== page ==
Friday, September 5, 2014
Charity Keefer is right at home in her newest job. Make that right at home in three houses, and she’s looking for more.
She doesn’t plan to live in any of the houses – that’s for someone else.
Nor does she intend to keep them for very long. If she has her way, the less time the houses spend in her portfolio, the better.
But for the moment, each house she has under contract is distinctively hers. She’s got the contracts to prove it.
Keefer is one of the newest franchisees for Showhomes, a national company that does anything from staging vacant homes that are on the market for sale, doing makeovers to help the homes sell and even finding home managers – essentially people to live in the homes and maintain them immaculately until they sell.
Buying into the program was easy for Keefer, who grew up in rural Indiana before forsaking the Midwest for the balmier climate of South Carolina.
Her parents are entrepreneurs – her mother sells homemade noodles – and Keefer, 36, a wife and mother, has always been a shopper, a worker since the age of 5, and a salesperson.
It made her an ideal fit, she says, for Showhomes. Evidently, the company thought so too. What was supposed to be a half-hour preliminary interview lasted nearly two hours, and all that was left was signing the contracts and paying the franchise fee. Then Keefer’s work really began.
At the suggestion of the company, she got her real estate license so she “could hit the job running,” when her franchise opened in mid-July.
“I told them I needed to do that,” she said. “I was making a great living as a pharmaceutical rep – a really great living.”
But she wasn’t really happy. She had two “babies” at home, who were at the age when they were getting into sports and school activities, and Keefer was spending a lot of time and distance on the road, about 60,000 miles a year.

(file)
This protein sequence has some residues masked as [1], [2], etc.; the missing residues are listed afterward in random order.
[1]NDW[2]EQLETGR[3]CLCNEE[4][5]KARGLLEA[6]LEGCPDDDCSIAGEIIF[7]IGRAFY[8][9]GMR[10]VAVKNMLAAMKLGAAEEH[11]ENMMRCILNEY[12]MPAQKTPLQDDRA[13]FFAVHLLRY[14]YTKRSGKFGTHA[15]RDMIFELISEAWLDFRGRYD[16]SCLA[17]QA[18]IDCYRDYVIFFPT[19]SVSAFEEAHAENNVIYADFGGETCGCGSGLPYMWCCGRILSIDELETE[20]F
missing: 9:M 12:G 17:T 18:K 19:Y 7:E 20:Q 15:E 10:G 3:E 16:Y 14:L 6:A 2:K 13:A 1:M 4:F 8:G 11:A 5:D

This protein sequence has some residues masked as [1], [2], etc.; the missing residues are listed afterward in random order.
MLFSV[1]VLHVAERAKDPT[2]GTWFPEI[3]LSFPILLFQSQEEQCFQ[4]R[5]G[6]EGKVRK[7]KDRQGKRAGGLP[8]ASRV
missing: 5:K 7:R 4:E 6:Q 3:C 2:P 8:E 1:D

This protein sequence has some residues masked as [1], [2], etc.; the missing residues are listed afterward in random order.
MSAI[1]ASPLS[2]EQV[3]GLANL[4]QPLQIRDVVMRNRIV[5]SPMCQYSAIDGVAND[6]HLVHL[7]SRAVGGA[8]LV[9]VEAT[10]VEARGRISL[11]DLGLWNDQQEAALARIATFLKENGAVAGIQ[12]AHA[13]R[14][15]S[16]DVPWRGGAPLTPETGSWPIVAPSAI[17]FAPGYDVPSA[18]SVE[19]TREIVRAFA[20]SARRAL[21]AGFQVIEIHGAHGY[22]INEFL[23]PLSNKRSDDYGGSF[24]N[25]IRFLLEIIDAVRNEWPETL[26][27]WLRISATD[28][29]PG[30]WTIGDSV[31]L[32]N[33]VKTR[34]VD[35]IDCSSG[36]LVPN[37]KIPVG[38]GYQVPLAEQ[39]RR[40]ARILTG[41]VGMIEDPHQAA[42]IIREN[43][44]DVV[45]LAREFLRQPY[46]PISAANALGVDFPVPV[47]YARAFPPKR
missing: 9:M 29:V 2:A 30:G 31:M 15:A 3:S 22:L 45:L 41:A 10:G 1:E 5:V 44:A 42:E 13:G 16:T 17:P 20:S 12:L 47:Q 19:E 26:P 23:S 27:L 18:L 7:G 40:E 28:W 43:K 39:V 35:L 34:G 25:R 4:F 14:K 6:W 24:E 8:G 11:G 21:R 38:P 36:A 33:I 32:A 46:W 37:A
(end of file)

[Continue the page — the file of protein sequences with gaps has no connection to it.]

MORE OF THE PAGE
Her son, Noah, is 6, and her daughter, Ava, is 5.
“Plus, the pharma industry was changing,” she said. “I realized with the new rules, I wasn’t really helping the patients and the doctors weren’t able, because of the rules on what they could and could not prescribe.”
The insurance companies weren’t paying which was severely tying her hands.
Even before she found Showhomes on a Internet search, she had an inkling of where her next stop would be.
“I have some really good friends in real estate – Alysha and Kevin DeRenzo with Beach Realty in Garden City.
We had talked about updating homes, but nothing came up right away.
“Then, I got a call from Alysha. She said that they had an owner I had to meet,” Keefer recalled.
She was reluctant at first – she had just taken a new pharmaceutical job and had a new territory to cover.
But Alysha DeRenzo persisted. So despite the 11 years of selling for three different companies, it was time for a change.
“I told my husband that I wanted six months to see what else was out there,” she recalled, while sitting at a table in a staged home near the Waccamaw River.
The home, in a gated community, abuts a park at the rear and has new construction going in around it – at asking prices about $100,000 more.
“I think part of the problem is that the house was vacant – no furniture, no wall décor, no sense that someone was living here,” she said, pointing out the home’s features, such as high-end molding, a whirlpool tub in the master bedroom and a bath off each of the other three bedrooms.
She’s got another house in Conway and one in Long Bay Estates under contract.
She said that one of the things that drew her to Showhomes was that the company is expanding its business model beyond staging homes for sale.
The company now includes updating homes and plans to introduce a line of paint and carpeting in the near future.
She added some minimal furniture to the home – beds, sofas, a dining room table, books, art, candles – things that turn a house into a home. She’s looking for a home manager – a renter who will move into the home and keep it immaculate until the home sells.
People in Florida call them “ghost renters.” They are there, but the homeowner or the real estate agents never see them once they sign the contract.
They maintain the home, carry the utilities and ensure that there are no dishes – no trace that anyone is living there – except for the “smells that come with a lived-in house,” Keefer said.
She said that Showhomes services do not come cheaply, but the return is worth it.
A mini-makeover to update a home can run just under $1,000, staging is about $2,500 and ahome manager is about 0.75 to 1.5 percent of the selling price, which can be deferred until closing.
Her first task is to build a team – movers, furniture providers, such as Seaboard Bedding and Furniture, and finding home managers, the people she wants with her for the long haul.
After all, she is in the business for the long term.
She’s excited about the opportunity, and it shows. She laughs easily, walks around the home as if she owns it. And in a way, she does. Well, at least until the home sells. And then it’s on to the next challenge.